Immunization rate up in state

Immunization rate up in state South Dakota is making real progress in childhood immunization, Governor Janklow told parents at the Westside WIC Clinic.

Janklow visited the site for National Infant Immunization Week, April 18-24, an annual effort to increase awareness of the need for early vaccination of children.

Janklow told the group South Dakota is the first state in the nation to have a statewide computer network in place to help vaccine providers manage immunization records and make sure children get the right vaccines at the right time. Children need 80 percent of their vaccinations in the first two years of life for optimum protection against disease, disability and even death.

The governor also said that the state's childhood immunization rate is up for the fifth straight year. "The good news is that about 75 percent of our kids are getting the shots they need when they need them," said Janklow. "Now we need to reach the other 25 percent."

The governor said 74.5 percent of this year's kindergarten class had the recommended immunizations by the time they were two, up from 70.9 percent for last year's class.

To track that immunization rate, the Department of Health reviews kindergarten immunization records each year. The percentage has risen steadily since 1993 when it was 60.3 percent.

"We've been working hard with vaccine providers, community groups and parents to make sure our kids are protected with immunizations. The increasing rate shows those efforts are paying off," said Janklow. "But we need to push this number even higher because too many children still aren't getting these life-saving immunizations."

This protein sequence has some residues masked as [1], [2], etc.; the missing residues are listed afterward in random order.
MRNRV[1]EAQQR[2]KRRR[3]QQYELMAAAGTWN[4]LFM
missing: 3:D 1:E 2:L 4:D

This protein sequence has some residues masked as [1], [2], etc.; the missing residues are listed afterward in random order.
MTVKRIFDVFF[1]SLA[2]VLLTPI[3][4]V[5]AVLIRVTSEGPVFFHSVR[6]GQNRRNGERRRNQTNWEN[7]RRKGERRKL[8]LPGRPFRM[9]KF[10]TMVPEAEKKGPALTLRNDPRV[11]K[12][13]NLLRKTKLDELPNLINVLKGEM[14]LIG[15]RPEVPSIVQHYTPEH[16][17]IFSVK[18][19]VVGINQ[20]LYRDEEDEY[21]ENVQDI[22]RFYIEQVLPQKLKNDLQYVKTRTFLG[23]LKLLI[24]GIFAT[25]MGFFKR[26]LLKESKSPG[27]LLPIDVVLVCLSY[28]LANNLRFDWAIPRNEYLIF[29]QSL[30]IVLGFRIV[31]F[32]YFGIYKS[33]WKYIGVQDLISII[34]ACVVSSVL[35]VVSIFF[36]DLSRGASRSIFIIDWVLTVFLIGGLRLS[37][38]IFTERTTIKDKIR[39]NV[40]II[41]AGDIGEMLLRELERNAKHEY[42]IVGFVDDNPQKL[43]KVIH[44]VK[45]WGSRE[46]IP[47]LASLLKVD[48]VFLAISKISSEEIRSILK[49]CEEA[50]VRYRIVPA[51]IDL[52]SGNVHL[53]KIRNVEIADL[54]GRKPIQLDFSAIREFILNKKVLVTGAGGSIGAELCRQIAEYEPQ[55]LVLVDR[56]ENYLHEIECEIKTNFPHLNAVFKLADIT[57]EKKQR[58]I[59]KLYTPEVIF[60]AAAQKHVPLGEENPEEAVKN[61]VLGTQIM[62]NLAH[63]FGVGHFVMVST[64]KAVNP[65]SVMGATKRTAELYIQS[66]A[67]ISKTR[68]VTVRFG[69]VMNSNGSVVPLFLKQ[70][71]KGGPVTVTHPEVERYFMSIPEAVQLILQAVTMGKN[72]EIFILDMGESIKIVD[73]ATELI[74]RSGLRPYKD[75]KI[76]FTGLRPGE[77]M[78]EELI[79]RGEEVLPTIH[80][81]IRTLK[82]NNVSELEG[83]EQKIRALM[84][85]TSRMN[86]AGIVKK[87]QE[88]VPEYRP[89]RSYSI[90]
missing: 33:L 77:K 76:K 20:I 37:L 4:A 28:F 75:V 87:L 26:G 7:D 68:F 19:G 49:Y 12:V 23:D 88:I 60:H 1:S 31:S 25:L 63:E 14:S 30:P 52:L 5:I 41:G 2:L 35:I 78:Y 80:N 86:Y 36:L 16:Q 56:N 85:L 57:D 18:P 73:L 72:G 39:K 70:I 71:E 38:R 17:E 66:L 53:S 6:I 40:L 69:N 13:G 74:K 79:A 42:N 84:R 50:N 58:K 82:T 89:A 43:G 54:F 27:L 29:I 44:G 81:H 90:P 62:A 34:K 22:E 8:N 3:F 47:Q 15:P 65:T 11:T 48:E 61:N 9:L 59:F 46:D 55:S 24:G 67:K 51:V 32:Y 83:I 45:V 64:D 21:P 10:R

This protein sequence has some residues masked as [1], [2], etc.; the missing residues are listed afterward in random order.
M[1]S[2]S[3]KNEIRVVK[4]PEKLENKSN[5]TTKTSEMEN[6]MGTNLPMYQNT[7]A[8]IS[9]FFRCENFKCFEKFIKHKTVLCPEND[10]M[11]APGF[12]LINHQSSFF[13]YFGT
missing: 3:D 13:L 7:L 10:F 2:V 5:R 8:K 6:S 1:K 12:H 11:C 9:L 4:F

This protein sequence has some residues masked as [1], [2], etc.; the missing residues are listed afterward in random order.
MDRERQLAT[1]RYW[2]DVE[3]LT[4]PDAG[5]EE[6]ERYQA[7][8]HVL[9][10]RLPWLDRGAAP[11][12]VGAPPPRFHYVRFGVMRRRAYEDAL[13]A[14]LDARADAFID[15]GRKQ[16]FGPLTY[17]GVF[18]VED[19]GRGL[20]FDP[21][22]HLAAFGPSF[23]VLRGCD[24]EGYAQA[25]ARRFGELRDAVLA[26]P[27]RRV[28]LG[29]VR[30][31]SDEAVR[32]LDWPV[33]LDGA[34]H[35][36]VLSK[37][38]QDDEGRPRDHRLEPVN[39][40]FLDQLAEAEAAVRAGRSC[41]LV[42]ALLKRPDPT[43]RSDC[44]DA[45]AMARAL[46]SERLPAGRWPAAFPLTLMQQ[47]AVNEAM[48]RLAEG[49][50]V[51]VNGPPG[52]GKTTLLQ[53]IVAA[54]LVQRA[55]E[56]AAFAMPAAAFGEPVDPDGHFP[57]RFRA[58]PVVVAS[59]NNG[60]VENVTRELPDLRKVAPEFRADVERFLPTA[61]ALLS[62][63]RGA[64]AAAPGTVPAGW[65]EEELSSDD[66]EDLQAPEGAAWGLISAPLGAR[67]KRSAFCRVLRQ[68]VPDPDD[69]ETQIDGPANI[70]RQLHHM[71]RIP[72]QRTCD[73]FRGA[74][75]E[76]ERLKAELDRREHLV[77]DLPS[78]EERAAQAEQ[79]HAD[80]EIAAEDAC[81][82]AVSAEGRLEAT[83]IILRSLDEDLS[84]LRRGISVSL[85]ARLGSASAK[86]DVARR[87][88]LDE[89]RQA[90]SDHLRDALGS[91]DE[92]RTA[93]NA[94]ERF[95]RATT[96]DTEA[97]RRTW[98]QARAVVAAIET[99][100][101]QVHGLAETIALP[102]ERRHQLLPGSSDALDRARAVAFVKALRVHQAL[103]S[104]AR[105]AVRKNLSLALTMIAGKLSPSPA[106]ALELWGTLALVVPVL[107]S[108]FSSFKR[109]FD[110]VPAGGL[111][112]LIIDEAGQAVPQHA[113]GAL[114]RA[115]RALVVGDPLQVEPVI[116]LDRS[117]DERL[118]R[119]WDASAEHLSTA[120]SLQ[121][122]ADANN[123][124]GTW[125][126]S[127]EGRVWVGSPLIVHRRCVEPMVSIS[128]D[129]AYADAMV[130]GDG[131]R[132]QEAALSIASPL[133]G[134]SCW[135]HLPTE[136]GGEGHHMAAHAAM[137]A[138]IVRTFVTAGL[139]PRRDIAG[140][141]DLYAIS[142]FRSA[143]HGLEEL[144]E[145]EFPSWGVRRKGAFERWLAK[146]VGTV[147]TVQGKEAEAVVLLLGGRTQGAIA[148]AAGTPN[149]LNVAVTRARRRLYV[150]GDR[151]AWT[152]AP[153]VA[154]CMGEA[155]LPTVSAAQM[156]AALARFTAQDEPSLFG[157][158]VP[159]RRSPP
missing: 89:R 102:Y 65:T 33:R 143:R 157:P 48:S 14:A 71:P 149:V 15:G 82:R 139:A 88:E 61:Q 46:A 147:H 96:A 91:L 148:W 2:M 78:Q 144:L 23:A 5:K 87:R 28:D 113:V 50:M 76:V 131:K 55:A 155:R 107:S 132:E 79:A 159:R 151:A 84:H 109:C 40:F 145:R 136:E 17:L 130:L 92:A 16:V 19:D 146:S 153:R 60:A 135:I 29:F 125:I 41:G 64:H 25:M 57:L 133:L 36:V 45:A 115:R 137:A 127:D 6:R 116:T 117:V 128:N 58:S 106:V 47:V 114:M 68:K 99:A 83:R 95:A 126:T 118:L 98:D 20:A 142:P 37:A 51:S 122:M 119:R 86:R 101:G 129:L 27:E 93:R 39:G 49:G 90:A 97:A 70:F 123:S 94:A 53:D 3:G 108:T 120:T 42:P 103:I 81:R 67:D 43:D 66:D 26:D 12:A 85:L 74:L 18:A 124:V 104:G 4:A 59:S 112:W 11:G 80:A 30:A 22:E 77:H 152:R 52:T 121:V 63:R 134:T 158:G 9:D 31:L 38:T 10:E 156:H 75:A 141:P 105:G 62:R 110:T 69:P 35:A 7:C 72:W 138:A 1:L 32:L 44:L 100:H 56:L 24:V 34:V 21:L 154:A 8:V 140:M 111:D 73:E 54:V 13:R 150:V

The governor said an important factor in the rising immunization level is the number of community immunization coalitions now active across the state. Sixteen South Dakota communities have organized coalitions of local health professionals and community members who are working to increase childhood immunizations in their local areas.

He urged parents to check with their family physician, local clinic, community health center, or community health nurse to make sure their children are up to date on immunizations. For more informat-

ion about immunization, parents can contact any of these vaccine providers or the Department of Health at (605) 773-3737. A copy of the complete childhood immunization schedule recommended by the Advisory Committee on Immunization Practices, the American Academy of Pediatrics, and the American Academy of Family Physicians, is also available on the department's web site at

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